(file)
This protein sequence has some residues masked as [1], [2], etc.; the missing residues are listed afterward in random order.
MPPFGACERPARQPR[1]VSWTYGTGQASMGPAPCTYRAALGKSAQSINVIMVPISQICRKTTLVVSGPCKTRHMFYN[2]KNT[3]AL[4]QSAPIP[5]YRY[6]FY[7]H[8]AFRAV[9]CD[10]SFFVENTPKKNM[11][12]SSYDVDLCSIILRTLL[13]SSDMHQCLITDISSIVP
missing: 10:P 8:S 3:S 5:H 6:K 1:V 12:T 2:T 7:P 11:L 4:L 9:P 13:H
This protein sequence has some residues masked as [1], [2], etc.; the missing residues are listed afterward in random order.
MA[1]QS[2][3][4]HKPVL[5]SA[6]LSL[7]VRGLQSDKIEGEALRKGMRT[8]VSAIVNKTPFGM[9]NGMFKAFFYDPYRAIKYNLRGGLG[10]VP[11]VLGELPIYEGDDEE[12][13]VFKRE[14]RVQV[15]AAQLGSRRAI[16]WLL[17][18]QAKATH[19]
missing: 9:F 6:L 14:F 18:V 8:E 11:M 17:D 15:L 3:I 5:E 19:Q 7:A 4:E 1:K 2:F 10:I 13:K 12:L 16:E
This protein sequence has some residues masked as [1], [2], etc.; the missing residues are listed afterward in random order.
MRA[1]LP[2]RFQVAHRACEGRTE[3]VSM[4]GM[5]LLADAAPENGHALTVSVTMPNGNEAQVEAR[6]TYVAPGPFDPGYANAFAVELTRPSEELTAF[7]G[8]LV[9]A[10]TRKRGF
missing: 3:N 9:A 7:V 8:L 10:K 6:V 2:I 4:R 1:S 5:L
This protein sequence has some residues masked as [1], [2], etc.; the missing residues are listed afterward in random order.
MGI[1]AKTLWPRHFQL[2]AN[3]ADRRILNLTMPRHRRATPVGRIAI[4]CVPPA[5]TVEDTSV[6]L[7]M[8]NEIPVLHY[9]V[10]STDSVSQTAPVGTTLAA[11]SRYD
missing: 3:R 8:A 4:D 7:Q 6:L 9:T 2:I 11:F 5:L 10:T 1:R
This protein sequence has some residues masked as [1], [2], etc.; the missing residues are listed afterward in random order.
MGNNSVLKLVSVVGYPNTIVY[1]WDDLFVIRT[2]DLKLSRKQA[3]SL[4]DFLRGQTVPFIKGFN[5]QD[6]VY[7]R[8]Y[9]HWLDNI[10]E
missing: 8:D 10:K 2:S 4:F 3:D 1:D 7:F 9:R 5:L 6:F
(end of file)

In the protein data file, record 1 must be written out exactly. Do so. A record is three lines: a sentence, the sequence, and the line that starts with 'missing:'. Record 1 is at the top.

This protein sequence has some residues masked as [1], [2], etc.; the missing residues are listed afterward in random order.
MPPFGACERPARQPR[1]VSWTYGTGQASMGPAPCTYRAALGKSAQSINVIMVPISQICRKTTLVVSGPCKTRHMFYN[2]KNT[3]AL[4]QSAPIP[5]YRY[6]FY[7]H[8]AFRAV[9]CD[10]SFFVENTPKKNM[11][12]SSYDVDLCSIILRTLL[13]SSDMHQCLITDISSIVP
missing: 10:P 8:S 3:S 5:H 6:K 1:V 12:T 2:T 7:P 11:L 4:L 9:P 13:H